Melissa Marotta‘s son C.J. has SMA type 3. It took her months to get Spinraza for him as he began to lose the ability to stand up for more than a few seconds at a time. She contacted the hospital board at Columbia University Medical Cente/New York-Presbyterian Morgan Stanely Children’s Hospital every day for months until he was finally given his first dose. Spinraza can be complicated to get because it is so expensive. $750,000 for the first year when more doses are needed, and $375,000 each year after that. SMA affects up to an estimated 25,000 Americans. As studies continue to show the remarkable benefits of Spinraza, it becomes easier for families to access.
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Amanda and Jeremy Camp’s son Asher has SMA type 1 and his parents were able to get him into the early clinical trials just a month after his diagnosis at six months old. He is growing up stronger than anyone would have ever thought possible. Without Spinraza, Asher would have died after losing his ability to move. Now, he is walking without assistance. His parents work hard fundraising for SMA research and pushing states to enact newborn screening so that children get the help they need as quickly as possible.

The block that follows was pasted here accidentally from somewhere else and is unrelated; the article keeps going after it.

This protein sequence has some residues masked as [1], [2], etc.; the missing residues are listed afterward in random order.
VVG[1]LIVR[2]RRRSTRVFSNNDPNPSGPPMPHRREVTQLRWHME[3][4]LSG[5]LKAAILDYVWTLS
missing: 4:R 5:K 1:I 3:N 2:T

With such a miracle occurring in the SMA community, there is a big push to ensure SMA is tested for during newborn screening. No child with the condition should go undetected as so many have in the past. One in 40 Americans is a carrier of the mutated gene, and many don’t know it. SMA was officially added to the Recommended Uniform Screening Panel in 2018, but less than half of US states actually check for it or are in the process of adding it.
Despite the progress in treatment and the recommendation that every child be tested for SMA at birth, some doctors and even families who have lost children are pushing to prevent the disease altogether. But the only way that can currently happen is by killing the people who have it through either abortion or preimplantation genetic diagnosis or PGD. SMA can be tested for during pregnancy and children could then be recommended for abortion. In addition, many doctors will push for in-vitro fertilization with the use of PGD. Couples can take a simple blood test to determine if they are carriers of SMA. If they both are, they can use IVF to create embryos and then PGD to destroy any who test positive for SMA. It’s the weeding out of those whom eugenicists would deem “unfit.” It’s deciding for someone else that they are better off dead than alive with SMA — even with the major breakthrough in treatments.
Some people think death by abortion is better than living a life in which you must receive spinal injections throughout your entire life until a cure is found. Thankfully for so many children including Kirra and Nathan, their parents know their children are more than their diagnosis. The Lees named their daughter Kirra Faith because Kirra means “woman of light” and because they know that Kirra wouldn’t be here if it weren’t for their faith in God.